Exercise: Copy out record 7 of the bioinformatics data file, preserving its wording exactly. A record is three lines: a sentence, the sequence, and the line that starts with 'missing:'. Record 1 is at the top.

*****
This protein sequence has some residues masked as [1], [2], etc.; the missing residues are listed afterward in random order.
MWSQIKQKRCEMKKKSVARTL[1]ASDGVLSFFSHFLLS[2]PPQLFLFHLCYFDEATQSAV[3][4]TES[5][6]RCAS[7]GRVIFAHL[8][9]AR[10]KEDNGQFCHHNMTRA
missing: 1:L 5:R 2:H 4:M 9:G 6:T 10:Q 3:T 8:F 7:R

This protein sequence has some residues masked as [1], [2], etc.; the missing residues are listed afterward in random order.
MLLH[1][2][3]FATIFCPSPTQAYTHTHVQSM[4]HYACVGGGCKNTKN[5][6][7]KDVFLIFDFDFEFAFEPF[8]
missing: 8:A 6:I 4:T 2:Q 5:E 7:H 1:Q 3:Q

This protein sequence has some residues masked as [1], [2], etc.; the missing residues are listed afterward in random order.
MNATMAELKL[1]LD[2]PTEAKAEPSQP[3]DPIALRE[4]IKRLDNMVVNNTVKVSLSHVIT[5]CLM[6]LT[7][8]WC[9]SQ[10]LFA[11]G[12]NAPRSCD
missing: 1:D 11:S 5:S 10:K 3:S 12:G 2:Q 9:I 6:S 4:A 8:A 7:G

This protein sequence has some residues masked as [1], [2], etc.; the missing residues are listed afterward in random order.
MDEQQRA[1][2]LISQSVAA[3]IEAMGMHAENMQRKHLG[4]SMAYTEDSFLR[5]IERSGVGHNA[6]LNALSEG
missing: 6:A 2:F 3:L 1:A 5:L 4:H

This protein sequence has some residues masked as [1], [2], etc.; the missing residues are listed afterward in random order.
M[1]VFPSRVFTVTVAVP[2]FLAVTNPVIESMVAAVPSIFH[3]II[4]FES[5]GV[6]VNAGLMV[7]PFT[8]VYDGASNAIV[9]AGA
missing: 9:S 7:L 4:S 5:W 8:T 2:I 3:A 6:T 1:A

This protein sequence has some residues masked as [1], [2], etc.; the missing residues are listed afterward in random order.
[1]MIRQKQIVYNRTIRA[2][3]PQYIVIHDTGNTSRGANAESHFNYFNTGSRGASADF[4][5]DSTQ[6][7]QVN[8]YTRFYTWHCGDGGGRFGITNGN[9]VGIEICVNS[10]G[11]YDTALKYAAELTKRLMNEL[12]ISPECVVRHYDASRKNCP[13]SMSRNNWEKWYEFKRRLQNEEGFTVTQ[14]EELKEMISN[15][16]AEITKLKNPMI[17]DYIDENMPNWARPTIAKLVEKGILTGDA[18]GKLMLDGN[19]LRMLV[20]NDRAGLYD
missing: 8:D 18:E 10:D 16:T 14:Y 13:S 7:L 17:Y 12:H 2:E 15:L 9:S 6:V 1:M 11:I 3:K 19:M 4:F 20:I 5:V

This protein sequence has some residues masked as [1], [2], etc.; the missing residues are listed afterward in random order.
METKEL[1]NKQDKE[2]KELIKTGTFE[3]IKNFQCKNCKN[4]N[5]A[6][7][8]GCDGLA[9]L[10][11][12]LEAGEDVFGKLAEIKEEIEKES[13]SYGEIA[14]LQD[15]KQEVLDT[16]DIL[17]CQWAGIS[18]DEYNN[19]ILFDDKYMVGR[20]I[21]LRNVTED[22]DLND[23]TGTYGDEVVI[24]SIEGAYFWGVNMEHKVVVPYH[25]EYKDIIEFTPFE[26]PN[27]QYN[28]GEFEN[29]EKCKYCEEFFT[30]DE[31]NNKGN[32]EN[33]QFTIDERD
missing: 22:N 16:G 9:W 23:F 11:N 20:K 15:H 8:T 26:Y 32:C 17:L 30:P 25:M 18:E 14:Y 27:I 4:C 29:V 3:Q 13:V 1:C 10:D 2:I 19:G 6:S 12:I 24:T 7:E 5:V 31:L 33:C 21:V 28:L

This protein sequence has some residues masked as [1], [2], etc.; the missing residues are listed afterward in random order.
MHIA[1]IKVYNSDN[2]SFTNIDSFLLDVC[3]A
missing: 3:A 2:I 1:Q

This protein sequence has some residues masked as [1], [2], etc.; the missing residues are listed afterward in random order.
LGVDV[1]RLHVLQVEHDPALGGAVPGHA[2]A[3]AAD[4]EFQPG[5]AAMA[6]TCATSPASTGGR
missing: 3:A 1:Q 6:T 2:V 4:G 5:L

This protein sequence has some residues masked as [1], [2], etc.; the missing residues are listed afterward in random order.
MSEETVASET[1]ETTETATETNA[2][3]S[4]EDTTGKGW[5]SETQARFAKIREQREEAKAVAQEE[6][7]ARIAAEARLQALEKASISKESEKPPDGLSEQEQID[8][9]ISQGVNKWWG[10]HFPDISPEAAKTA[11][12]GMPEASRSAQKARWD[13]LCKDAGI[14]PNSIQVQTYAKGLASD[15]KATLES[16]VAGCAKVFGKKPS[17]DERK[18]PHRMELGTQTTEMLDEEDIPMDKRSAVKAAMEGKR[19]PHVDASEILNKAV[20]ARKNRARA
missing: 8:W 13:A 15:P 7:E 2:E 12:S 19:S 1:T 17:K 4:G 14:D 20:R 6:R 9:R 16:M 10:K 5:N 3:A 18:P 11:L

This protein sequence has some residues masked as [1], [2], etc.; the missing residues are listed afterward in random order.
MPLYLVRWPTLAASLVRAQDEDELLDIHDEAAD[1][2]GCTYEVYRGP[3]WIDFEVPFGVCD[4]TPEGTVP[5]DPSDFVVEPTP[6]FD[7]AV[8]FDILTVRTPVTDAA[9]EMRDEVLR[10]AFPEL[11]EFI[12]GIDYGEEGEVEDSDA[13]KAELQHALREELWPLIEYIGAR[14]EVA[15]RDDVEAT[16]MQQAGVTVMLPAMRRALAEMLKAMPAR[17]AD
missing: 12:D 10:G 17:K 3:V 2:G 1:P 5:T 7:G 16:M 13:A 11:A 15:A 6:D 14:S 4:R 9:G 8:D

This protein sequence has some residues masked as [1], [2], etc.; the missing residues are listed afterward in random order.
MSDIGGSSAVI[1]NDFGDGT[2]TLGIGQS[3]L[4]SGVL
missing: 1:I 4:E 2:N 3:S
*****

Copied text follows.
This protein sequence has some residues masked as [1], [2], etc.; the missing residues are listed afterward in random order.
METKEL[1]NKQDKE[2]KELIKTGTFE[3]IKNFQCKNCKN[4]N[5]A[6][7][8]GCDGLA[9]L[10][11][12]LEAGEDVFGKLAEIKEEIEKES[13]SYGEIA[14]LQD[15]KQEVLDT[16]DIL[17]CQWAGIS[18]DEYNN[19]ILFDDKYMVGR[20]I[21]LRNVTED[22]DLND[23]TGTYGDEVVI[24]SIEGAYFWGVNMEHKVVVPYH[25]EYKDIIEFTPFE[26]PN[27]QYN[28]GEFEN[29]EKCKYCEEFFT[30]DE[31]NNKGN[32]EN[33]QFTIDERD
missing: 22:N 16:G 9:W 23:F 11:N 20:K 15:H 8:T 26:Y 32:C 17:L 30:P 25:M 18:E 14:Y 27:I 4:C 29:V 3:Q 13:V 1:C 10:D 2:I 19:G 6:S 12:I 24:T 7:E 5:V 31:L 33:C 21:V 28:L